CNN AMERICAN MORNING WITH PAULA ZAHN
Refugees in the Mountains
Aired March 24, 2003 - 06:48 ET
THIS IS A RUSH TRANSCRIPT. THIS COPY MAY NOT BE IN ITS FINAL FORM AND MAY BE UPDATED.
CAROL COSTELLO, CNN ANCHOR: And we've been talking about the human side of this war, as far as the refugees are concerned. Imagine, if you will, you're living in Northern Iraq, you're afraid of a chemical attack from Saddam Hussein and you've run up into the mountains and found that you may not survive there either because it's incredibly cold out there.
Jane Arraf is in the mountains of Northern Iraq, and she's been bringing us some incredible pictures and she brings us more now.
Jane, where are you?
JANE ARRAF, CNN CORRESPONDENT: Carol, we're in a village called Sha Idri (ph). And as we mentioned, and as you mentioned, hundreds of thousands of Kurds have fled into the mountains. Most of them are in schools and mosques and tents by the side of the road. But the location we're in now is perhaps unique. In fact, this may be a first. We are coming to you live from an ancient cave in a destroyed Yasiti (ph) village in this town. Now I'll tell you a little bit about the Yasitis, it's a religion, in just a moment.
But first, I want to show you the family that lives here. Now three families are living in this cave. One of the families belongs to Kareem Jilti (ph) and his wife, Nockmor (ph). That's astead (ph), Kareem, Island (ph). And they have 12 children.
Now the children range from Kertistan (ph), who is their firstborn, 18 years old, to the youngest, who is 4 years old. He's running around here somewhere. And in between, their child is Dick Cheney. Dick -- where is Dick?. Dick. That's Dick Cheney. And yes, he was named after the U.S. Defense Secretary.
Dick was born in 1991, and his father says he named him Dick Cheney because they admired the American. Now he was born in '91 during the liberation of Kuwait. And according to his father, if they are expecting another baby anytime soon, they will be naming him George Bush.
Now about the Yasitis. It's a very small religion and a fascinating one. They believe to be -- they believe themselves to be the original Kurds. And the religion itself is very small and almost disappearing. They've been mistakenly massacred over the years as devil worshipers, and still now it's a secret religion but coming out more into the open.
But traditionally they have fled into caves when they've felt unsafe. And these caves certainly have been here for hundreds of years in this village. This village, they say, was destroyed four times from the 1960s until the latest in 1986 when they say it was completely dynamited in the unfile (ph) campaign of Saddam Hussein. What they have left are these caves, and they say here is the only place that they are safe -- Carol.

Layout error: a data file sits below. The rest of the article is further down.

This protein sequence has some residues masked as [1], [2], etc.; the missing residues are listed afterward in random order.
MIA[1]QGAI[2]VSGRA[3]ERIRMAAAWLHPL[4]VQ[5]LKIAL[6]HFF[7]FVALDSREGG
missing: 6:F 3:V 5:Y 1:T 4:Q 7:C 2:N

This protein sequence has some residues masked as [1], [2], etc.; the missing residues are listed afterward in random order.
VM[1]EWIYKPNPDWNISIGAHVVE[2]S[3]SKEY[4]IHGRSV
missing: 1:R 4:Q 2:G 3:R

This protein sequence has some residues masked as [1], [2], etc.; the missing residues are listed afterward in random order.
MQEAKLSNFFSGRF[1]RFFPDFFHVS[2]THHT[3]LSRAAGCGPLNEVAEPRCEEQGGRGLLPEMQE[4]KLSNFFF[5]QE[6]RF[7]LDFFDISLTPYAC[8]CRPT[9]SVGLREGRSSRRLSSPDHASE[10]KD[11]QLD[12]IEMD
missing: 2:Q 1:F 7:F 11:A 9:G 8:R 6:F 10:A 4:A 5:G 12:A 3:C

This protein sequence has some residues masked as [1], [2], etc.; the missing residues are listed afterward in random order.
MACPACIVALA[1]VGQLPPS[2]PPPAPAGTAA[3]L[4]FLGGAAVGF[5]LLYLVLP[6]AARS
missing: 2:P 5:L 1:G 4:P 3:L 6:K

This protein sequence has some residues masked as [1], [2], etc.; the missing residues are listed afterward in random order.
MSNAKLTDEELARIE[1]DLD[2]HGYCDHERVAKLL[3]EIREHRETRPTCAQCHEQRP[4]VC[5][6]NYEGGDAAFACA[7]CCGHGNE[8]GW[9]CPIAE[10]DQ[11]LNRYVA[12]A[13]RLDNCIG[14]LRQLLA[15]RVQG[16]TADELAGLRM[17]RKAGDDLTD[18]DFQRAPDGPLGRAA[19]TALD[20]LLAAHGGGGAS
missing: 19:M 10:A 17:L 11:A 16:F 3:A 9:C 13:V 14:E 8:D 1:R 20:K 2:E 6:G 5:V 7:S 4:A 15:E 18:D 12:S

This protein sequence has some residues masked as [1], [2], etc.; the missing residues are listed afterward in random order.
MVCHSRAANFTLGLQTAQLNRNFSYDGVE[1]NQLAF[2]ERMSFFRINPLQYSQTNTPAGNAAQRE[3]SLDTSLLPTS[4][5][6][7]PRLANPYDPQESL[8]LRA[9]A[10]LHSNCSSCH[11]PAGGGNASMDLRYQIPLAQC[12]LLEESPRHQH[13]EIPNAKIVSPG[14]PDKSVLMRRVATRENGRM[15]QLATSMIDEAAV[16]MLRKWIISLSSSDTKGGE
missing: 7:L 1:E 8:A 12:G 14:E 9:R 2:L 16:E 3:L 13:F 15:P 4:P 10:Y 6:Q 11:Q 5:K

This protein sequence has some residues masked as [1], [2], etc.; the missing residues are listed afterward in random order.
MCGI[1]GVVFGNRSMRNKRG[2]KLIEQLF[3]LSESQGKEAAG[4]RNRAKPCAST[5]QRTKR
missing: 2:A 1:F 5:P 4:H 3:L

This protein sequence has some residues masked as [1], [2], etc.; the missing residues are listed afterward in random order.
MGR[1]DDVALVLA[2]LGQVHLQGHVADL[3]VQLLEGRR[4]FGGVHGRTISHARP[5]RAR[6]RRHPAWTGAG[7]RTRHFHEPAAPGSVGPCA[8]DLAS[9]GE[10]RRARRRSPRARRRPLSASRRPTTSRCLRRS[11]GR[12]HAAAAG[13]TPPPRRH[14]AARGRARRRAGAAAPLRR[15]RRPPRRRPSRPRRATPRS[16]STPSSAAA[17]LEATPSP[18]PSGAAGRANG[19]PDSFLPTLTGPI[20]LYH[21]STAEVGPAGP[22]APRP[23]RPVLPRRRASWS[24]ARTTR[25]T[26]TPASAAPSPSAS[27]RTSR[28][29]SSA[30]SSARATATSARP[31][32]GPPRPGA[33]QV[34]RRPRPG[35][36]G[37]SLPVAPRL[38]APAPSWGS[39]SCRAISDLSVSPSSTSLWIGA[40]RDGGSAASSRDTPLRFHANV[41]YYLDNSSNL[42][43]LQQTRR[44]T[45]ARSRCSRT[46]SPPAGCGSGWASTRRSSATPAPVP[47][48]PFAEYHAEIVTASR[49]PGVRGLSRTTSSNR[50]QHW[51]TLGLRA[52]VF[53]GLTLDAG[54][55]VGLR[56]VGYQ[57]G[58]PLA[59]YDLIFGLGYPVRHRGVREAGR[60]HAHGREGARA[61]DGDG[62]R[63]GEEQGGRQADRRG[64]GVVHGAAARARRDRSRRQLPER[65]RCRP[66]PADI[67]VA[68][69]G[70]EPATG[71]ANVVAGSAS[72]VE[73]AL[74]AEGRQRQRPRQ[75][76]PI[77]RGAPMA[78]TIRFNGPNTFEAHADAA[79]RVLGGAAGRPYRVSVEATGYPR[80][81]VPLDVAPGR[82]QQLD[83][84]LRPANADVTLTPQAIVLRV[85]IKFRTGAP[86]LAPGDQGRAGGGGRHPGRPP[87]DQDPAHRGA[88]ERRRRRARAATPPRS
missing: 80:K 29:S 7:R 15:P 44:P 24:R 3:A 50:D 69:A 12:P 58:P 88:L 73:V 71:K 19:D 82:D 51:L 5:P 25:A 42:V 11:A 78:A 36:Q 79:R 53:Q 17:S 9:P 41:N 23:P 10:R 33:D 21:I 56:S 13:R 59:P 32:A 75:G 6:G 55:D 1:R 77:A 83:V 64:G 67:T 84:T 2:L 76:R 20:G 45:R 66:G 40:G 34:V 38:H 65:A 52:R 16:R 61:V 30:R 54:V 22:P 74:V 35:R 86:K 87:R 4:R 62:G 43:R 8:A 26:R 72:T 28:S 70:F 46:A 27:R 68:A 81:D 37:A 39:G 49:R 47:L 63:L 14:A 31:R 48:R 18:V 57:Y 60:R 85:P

COSTELLO: Jane, I'm just wondering if it's very cold in that cave, because I know outside it's just freezing?
ARRAF: Actually, Carol, it's absolutely toasty warm. There is a kerosene heater here that you can see and there are lights. This probably is one of the most comfortable places to be if you have to leave your home as a refugee.
But the poignant and sad thing is they've come here because they're afraid of chemical attack. Now obviously chemicals and gas, and these villages have been gassed in the past, does seep into the ground and this would be absolutely the worst place to be if the wind were blowing in the right direction and there were a gas attack. A very unlikely possibility, but at least here they have the comfort of thinking that they're safe -- Carol.
COSTELLO: Yes, and no (ph) protection from them. Something else that struck me, you know besides their obvious -- well their love of American things, I noticed one little boy was wearing a Gap sweatshirt. Another little boy was wearing a sweatshirt with the picture of Snoopy on the front. This is amazing.
ARRAF: Absolutely. And to have -- and to name your child Dick Cheney is really an indication of what the American forces meant in 1991.
Now all of these people are telling us that they have had it -- they've had terrible times before '91. They say they've been persecuted by Iraqi Arabs, by the regime, and it wasn't until 1991 when Iraqi Kurdistan gained the autonomy that it has that they had that freedom, the freedom to come out and worship with their religion as misunderstood as it is. They say they feel much safer now, and they're waiting for the Americans again. They believe that the only thing that guarantees their freedom of worship in this very complex society are the American forces who perhaps will be able to...
COSTELLO: All right.
ARRAF: ... give them even more freedom now.
COSTELLO: All right, Jane Arraf, thank you for bringing...
COSTELLO: ... those incredibly poignant pictures to us.
ANDERSON COOPER, CNN ANCHOR: And...
COSTELLO: Sad and incredible at the same time.
COOPER: And our best to young Dick Cheney. COSTELLO: And the future George Bush.
COOPER: You've often heard about Dick Cheney being in an undisclosed location. That Dick Cheney is certainly (ph)...
COSTELLO: That's where he is.
COOPER: ... at one location.
TO ORDER A VIDEO OF THIS TRANSCRIPT, PLEASE CALL 800-CNN-NEWS OR USE OUR SECURE ONLINE ORDER FORM LOCATED AT www.fdch.com